Every man, felon or not, has the right, given by God, enumerated in the Constitution, to self defense.

/johnny

12 posted on 02/14/2014 6:30:54 AM PST by JRandomFreeper (Gone Galt)
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To: marktwain

Felons know they can keep blackpowder guns. Guy that does landscaping for me has an old barfight felony from the 80s. He keeps a replica Colt Peacemaker in his truck and in winter can carry a variety of blackpowder guns concealed. NFA, GCA, and FOPA does not address antique or blackpowder guns. They are NOT firearms. However, they may be “weapons” in some states.


13 posted on 02/14/2014 6:35:41 AM PST by DCBryan1 (No realli, moose bytes can be quite nasti!!)
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To: JRandomFreeper

Exactly correct.


14 posted on 02/14/2014 6:36:04 AM PST by hoosierham (Freedom isn't free)
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To: JRandomFreeper
Convicted felons can apply to the governor of their state to have their rights restored.

I believe convicted felons may possess black powder weapons. A cap and ball revolver would make an adequate home defense weapon.

15 posted on 02/14/2014 6:52:48 AM PST by Eagles6 (Valley Forge Redux)
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To: Eagles6
That is a work-around. The proper and moral solution is to restore the felon's rights after he has repaid his debt to society.

/johnny

16 posted on 02/14/2014 6:54:40 AM PST by JRandomFreeper (Gone Galt)
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To: marktwain
Judged by 12 or carried by 6 rule applies.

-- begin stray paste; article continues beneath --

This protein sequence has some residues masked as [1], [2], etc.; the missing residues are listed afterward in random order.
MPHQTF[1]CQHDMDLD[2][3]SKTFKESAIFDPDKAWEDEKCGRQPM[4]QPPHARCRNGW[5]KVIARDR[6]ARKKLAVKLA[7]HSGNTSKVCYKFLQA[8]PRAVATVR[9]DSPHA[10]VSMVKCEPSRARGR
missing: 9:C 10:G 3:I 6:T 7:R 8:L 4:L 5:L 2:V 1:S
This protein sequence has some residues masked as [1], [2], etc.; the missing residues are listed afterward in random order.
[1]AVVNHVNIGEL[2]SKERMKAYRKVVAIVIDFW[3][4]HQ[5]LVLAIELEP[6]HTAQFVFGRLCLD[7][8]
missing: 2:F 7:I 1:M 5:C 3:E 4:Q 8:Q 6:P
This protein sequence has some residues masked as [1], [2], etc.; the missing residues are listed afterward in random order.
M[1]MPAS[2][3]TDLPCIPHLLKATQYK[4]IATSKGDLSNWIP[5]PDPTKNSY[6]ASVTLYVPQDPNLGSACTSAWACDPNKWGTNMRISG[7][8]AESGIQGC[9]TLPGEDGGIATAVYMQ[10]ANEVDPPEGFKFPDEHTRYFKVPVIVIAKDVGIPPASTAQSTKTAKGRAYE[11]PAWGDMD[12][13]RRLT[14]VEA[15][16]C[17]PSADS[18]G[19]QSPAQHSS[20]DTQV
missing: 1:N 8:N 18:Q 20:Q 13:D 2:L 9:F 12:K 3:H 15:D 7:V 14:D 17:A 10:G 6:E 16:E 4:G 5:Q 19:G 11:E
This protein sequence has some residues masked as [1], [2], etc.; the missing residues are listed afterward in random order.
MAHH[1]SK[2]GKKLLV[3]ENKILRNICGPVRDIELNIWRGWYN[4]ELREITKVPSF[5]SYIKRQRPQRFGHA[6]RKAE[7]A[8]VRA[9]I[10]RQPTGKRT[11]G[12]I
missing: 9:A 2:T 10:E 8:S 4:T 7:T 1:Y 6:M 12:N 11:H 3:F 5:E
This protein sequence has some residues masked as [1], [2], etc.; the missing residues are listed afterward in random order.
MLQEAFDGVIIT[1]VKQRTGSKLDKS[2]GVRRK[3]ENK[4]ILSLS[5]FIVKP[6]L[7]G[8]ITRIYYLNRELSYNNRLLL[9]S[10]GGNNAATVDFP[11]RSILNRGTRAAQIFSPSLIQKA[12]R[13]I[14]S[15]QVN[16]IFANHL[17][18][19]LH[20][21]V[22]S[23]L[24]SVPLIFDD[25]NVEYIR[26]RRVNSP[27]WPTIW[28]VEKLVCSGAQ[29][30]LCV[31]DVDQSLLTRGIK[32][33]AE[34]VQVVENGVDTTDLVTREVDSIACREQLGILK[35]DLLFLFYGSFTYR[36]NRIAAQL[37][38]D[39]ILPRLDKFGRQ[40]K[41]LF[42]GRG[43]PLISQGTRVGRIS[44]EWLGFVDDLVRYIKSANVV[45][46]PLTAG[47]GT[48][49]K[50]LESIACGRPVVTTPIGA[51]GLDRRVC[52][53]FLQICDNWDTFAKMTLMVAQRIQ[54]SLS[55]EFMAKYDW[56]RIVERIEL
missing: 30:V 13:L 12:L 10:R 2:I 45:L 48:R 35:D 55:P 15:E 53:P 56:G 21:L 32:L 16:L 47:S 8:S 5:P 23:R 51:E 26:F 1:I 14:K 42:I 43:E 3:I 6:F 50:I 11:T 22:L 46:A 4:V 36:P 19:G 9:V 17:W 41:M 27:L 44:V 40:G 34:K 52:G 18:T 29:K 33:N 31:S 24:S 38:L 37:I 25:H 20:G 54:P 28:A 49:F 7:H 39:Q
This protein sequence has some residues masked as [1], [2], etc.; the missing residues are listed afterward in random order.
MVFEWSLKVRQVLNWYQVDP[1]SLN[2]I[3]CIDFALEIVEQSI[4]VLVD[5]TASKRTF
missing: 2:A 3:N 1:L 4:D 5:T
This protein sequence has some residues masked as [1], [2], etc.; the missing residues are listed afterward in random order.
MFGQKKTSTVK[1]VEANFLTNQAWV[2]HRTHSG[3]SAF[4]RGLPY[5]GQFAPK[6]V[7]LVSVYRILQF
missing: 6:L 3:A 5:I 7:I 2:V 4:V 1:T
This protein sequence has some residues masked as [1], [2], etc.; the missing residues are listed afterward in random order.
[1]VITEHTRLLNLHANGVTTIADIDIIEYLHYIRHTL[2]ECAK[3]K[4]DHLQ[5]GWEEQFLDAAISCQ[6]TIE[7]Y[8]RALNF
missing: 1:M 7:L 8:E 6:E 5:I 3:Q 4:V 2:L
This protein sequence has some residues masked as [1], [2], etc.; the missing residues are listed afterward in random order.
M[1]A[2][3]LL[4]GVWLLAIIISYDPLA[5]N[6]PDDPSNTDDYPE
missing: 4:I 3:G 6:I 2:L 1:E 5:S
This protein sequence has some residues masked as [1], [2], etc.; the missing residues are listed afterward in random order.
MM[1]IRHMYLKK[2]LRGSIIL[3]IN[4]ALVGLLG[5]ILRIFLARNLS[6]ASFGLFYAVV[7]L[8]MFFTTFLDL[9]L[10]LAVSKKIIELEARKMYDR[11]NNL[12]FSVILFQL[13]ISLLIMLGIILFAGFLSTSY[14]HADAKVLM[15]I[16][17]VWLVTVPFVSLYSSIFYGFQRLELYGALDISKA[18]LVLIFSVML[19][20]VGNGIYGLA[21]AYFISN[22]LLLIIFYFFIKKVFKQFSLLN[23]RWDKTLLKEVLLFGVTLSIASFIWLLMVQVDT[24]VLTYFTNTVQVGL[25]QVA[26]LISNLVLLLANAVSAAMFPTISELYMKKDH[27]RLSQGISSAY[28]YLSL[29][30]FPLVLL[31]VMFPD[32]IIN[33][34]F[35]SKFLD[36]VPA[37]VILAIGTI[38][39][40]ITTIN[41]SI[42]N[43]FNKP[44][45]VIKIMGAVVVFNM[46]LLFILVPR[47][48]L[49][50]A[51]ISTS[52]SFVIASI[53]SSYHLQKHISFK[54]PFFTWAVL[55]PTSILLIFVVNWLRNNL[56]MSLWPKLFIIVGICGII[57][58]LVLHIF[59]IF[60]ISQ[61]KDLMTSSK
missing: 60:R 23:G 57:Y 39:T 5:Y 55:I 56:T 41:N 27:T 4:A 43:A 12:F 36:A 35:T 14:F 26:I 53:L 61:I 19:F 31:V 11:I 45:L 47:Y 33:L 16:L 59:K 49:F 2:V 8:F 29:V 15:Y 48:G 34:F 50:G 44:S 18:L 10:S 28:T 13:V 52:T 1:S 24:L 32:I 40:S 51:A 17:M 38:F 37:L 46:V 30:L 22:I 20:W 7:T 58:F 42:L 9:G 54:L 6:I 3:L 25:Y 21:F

If I were on the jury I'd spring him.

17 posted on 02/14/2014 7:01:44 AM PST by Manic_Episode (GOP = The Whig Party)
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To: marktwain

If I had a chance to sit on this jury (naturally having lied my ass off about being impartial, etc.), I’d hold out until doomsday for acquittal if this was a righteous shoot.


18 posted on 02/14/2014 7:14:39 AM PST by catnipman (Cat Nipman: Vote Republican in 2012 and only be called racist one more time!)
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To: Manic_Episode

“The Law You Won’t Be Told”

http://www.youtube.com/watch?v=uqH_Y1TupoQ


19 posted on 02/14/2014 7:27:28 AM PST by TurboZamboni (Marx smelled bad and lived with his parents .)
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To: JRandomFreeper

If they had fair and true sentences for the crimes then I would be willing to look at that. With murderers pleading guilty to lesser charges and being out in a few years or robbers, burglars and assaulters getting a slap on the wrist, I don’t think so.


20 posted on 02/14/2014 7:28:13 AM PST by Eagles6 (Valley Forge Redux)
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To: JRandomFreeper

I’ve said the same thing here in Alberta. They’re not allowed to have firearms and I ask why not? I said the same logic you did there and people here think I’m nuts.


21 posted on 02/14/2014 7:32:23 AM PST by Bulwyf
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To: JRandomFreeper; Mr. K
"Felons lose their rights to own a gun."

In that case, the law is an ass ...

Absolutely agreed, JRF. Mr. K, the felon PAID HIS DUES when he served his sentence. To keep punishing him after he served the punishment is BULLSH*T.

22 posted on 02/14/2014 7:32:51 AM PST by Finny (Thy word is a lamp unto my feet, and a light unto my path. -- Psalm 119:105)
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To: Mr. K

I’m going to repeat Johnny here, and say that if he was allowed to be out of prison, he should be able to own a firearm.

He’s either free or not, and if he’s free, should have the same rights as others. If he can’t be trusted, he should be locked up or shot.


23 posted on 02/14/2014 7:33:37 AM PST by Bulwyf
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To: Eagles6
You don't take away people's God given rights because the system isn't what you want it to be. That is immoral.

The two issues are separate.

/johnny

24 posted on 02/14/2014 7:36:43 AM PST by JRandomFreeper (Gone Galt)
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To: DCBryan1
Guy that does landscaping for me has an old barfight felony from the 80s.